Founder of SparkFun uses robot to crack safe
In front of a pretty tough crowd, Niwot’s SparkFun Electronics won the praise of hackers when a robot built by the company’s founder cracked open a locked safe in 30 minutes.
The live demo, during the annual security confab Def Con on Friday, was deemed a success when the safe’s door popped open “to rapturous applause from the audience of several hundred hackers,” according to a report of the feat by BBC News.
Nathan Seidle, SparkFun’s founder, had earlier shared with Wired magazine (and even earlier blogged about it on SparkFun’s site) about how his DIYrobot was able to unlock a Sentry Safe, a Christmas gift from his wife. Essentially, Seidle built a robot using a mix of parts from SparkFun and other companies, including its $20 Arduino board.
To narrow down the 1 million possible combinations — which would take four months to try one every 10 seconds — Seidle looked for shortcuts and found a key one.
Within one of the safe’s rotors aimed at preventing humans from using pressure and listening for an unlocking mechanism, Seidle’s robot could detect the silent difference that humans cannot. In the demo for Wired, the robot cracked the safe in 15 minutes.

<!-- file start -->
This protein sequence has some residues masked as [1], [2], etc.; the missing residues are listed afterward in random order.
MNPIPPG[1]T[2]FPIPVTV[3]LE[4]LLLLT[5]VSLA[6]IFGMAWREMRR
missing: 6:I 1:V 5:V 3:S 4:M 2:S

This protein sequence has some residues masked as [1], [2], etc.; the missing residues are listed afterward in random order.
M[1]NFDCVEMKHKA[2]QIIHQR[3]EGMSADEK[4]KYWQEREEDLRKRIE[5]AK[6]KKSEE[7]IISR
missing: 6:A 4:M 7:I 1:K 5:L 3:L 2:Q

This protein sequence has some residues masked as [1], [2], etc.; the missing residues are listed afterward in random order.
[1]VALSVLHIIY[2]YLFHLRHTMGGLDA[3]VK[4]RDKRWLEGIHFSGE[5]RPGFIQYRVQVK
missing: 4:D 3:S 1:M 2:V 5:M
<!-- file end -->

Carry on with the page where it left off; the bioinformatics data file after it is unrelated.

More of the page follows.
Seidle told Wired that his safe-cracking robot wasn’t aimed at helping bur- glars but rather to show the changing nature of physical security, which should prompt vendors and companies to take note and make their own improvements.
Seidle was still traveling Tuesday following the Las Vegas event and unavailable to answer questions, but according to SparkFun’s public relations manager Megan Arnold, the Def Con demo was indeed live on stage and took 30 minutes.
“The safe-cracking robot was a project that came out of our new skunkworks program called SparkX that Nate is heading up now that he is no longer CEO,” Arnold said.
Seidle stepped down as chief executive last August to focus on “building crazy things.” The company, an online retailer that sells computer parts to DIYers, hired Glenn Samala from Arrow Electronics as its new chief executive.
Nathan Seidle built a robot to open a Sentry Safe and demonstrated it last month.